Security contains a wide array of themes. It encompasses everything from the physical security of a building or asset and the community it operates in, to the cyber security policies of a company and even the financial security policies offered towards tenants. The better a company does across the value chain to contribute to security, the more likely it is that they will contribute to the resilience of the communities it operates in and equally as importantly, its own competitive place in it, for the long-run.
Inclusion: Inclusion and diversity is extremely important in building a future proof business. This category is often as broad or narrow as the societies a company operates in and the clients it serves. We focus on the inclusion and diversity across the whole organization and not only at board level. It is difficult to hold a company to a global “best-practice” standard, however there are certain bare minimums that should be satisfied for an inclusive and diverse company, in our view. The academic evidence is plentiful and quite precise on the performance enhancing element of a more inclusive company.1a In a real assets context, inclusion goes beyond the organization and also relates with how inclusive and cohesive a community is.
Admittedly, the third category is broad and abstract sounding. However, this is because numerous important themes sit within it. Resilience we define as the wellbeing of the workforce, the human capital development, the affordability and location resilience (e.g. green space) and the pollution/waste management policies. The American College of Occupational and Environmental medicine found links in long-term relative outperformance of companies with better health and safety programs than peers with less focus on this area.2 These categories, as ever, are measured across the full social value chain.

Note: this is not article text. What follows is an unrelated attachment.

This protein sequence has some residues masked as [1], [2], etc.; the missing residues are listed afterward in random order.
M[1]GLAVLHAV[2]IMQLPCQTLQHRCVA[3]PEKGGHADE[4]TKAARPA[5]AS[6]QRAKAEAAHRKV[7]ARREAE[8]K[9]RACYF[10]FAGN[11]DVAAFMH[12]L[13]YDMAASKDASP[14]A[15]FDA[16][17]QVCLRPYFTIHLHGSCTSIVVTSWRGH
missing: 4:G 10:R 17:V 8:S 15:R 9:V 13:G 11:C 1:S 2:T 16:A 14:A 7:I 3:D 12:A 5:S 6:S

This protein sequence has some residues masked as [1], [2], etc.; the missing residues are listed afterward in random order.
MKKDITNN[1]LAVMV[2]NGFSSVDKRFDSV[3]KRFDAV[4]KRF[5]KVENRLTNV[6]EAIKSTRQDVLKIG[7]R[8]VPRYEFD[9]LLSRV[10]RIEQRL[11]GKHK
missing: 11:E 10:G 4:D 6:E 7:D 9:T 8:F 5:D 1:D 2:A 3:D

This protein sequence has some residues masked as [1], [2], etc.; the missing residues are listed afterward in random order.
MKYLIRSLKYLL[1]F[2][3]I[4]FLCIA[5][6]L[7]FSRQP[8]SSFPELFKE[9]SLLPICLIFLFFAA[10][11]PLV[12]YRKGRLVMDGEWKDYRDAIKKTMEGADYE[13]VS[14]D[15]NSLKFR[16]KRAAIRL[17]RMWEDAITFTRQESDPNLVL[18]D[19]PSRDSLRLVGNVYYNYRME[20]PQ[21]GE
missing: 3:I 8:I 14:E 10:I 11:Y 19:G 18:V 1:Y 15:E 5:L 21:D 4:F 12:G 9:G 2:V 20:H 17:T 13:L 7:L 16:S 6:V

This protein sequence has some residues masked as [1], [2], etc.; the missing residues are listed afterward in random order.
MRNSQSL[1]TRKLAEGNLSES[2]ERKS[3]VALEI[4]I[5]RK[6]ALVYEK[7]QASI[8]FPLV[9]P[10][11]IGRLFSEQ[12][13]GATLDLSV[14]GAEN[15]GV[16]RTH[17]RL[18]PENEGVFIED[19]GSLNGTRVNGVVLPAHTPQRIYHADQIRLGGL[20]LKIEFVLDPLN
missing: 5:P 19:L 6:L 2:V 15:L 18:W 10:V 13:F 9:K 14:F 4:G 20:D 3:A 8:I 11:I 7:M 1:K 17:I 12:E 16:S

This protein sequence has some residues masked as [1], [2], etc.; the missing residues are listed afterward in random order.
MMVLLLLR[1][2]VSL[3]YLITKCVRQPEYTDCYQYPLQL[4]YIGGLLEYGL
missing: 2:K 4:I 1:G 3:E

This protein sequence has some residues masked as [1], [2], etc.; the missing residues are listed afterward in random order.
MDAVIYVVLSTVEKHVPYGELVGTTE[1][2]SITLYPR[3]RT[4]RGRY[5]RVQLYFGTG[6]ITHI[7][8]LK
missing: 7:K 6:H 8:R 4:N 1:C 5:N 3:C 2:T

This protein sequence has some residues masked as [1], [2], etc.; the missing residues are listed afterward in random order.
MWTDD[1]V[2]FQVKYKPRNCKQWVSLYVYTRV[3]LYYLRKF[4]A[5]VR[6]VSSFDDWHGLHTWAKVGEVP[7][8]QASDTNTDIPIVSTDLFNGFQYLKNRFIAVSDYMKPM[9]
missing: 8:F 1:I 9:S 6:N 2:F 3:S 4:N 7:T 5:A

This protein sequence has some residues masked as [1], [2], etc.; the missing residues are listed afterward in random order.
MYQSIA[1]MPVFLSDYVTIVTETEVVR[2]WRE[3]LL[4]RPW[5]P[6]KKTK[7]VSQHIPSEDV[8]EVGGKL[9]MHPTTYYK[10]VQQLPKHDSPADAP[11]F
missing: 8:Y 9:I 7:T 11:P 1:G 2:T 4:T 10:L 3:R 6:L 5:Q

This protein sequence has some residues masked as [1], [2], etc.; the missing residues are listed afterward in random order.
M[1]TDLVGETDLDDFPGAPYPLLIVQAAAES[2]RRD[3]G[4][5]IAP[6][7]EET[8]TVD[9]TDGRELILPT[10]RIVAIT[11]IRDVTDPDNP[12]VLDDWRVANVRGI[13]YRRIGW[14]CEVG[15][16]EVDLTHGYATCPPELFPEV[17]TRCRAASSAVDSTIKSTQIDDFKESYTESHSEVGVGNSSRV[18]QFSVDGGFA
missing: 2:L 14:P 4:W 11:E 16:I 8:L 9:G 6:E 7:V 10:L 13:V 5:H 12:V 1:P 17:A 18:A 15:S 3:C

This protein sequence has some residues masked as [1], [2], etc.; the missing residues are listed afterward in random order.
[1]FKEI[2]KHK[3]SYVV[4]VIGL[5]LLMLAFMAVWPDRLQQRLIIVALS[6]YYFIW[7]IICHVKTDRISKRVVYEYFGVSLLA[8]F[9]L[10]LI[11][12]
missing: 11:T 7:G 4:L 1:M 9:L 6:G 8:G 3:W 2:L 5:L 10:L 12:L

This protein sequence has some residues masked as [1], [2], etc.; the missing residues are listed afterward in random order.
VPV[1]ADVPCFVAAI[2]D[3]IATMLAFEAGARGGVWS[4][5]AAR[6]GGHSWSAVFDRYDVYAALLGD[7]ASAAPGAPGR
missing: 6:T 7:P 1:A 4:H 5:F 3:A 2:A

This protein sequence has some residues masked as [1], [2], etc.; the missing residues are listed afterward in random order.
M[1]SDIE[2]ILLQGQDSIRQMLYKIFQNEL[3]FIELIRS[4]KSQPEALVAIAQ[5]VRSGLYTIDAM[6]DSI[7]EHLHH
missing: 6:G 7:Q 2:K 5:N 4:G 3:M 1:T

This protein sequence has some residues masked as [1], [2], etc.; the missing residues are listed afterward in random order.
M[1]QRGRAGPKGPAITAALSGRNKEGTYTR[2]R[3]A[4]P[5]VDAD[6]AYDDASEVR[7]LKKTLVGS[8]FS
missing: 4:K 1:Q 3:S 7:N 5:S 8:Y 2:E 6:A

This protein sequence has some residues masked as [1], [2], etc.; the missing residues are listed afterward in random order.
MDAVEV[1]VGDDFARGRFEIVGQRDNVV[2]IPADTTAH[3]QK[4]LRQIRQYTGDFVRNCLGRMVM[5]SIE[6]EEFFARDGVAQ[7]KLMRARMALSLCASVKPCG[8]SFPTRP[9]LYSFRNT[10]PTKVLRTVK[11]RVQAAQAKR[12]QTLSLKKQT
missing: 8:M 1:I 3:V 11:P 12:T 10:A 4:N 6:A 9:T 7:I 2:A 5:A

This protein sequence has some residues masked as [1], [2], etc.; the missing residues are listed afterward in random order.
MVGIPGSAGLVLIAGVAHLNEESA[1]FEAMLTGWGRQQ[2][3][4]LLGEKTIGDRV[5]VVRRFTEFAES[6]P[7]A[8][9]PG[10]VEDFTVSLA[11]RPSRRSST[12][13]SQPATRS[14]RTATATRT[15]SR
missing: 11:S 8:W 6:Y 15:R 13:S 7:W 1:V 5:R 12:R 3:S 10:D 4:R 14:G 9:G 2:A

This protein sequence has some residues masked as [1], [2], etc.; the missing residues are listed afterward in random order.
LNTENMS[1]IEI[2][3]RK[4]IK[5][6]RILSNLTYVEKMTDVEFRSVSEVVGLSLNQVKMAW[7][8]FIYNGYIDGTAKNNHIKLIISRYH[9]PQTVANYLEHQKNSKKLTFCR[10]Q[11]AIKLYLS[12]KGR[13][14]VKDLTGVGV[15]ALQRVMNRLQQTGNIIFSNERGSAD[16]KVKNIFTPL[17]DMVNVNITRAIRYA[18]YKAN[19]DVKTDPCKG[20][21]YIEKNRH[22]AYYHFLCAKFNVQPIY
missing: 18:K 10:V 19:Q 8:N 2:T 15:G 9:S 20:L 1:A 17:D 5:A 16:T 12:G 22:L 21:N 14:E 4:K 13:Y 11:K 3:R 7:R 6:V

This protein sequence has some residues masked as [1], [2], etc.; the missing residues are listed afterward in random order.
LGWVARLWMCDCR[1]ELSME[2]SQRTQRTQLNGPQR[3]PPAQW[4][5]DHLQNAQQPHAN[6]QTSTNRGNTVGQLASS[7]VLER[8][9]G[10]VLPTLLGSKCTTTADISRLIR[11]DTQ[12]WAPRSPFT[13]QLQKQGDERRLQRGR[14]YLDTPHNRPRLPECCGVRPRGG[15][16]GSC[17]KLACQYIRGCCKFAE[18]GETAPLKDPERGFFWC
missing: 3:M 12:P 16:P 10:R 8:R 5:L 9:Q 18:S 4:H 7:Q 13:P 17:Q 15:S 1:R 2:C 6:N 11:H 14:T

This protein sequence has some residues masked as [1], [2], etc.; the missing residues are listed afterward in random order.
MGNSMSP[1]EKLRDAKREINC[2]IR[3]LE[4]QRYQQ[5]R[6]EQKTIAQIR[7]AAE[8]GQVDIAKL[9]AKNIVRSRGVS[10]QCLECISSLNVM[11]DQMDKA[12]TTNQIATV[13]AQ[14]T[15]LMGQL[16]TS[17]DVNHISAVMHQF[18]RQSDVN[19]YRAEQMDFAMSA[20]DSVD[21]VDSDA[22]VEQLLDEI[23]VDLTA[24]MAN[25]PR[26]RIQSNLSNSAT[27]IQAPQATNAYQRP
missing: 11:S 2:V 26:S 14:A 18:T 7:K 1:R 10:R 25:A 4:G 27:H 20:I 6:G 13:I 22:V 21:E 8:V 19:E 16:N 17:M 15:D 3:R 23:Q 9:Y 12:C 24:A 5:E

Summary and broader implications
The active investment management industry has a large say in the development of society. Investors can and should hold corporates accountable not only in the short term, but even more so over the long run. Whilst the rewards may not be immediate, ultimately we strongly believe that the benefit for the shareholders and the communities will be exhibited in the future. (for case studies please refer to the white paper). By focusing on security, inclusion and resilience across the workforce, supply chain, customers and communities, we believe have outlined tangible initiatives that companies can do to improve their own resilience and longevity as well as those of the societies within which they operate. Framing this list in an organized and quantitative way was never an easy task yet we believe we have been able to develop a constructive and forward looking social framework. The outputs have been sufficiently tangible and have begun to be integrated into our investment process as we continue to innovate and refine our investment process with more and better quality data. The responsibility as stewards of our clients’ capital has made it essential for us to dig as deep as possible in creating sustainable financial returns whilst simultaneously aiding society at large.
1. McKinsey Research, Diversity Matters, February, 2015
2. 2013 American College of Occupational and Environmental Medicine, The Link Between Workforce Health and Safety and the Health of the Bottom Line
Van Lanschot Kempen Investment Management NV (VLK Investment Management) is licensed as a manager of various UCITS and AIFs and authorised to provide investment services and as such is subject to supervision by the Netherlands Authority for the Financial Markets. This document is for information purposes only and provides insufficient information for an investment decision. No part of this presentation may be used without prior permission from VLK Investment Management.
Capital at risk. The value of investments and the income from them can fall as well as rise and are not guaranteed. Investors may not get back the amount originally invested. Past performance provides no guarantee for the future.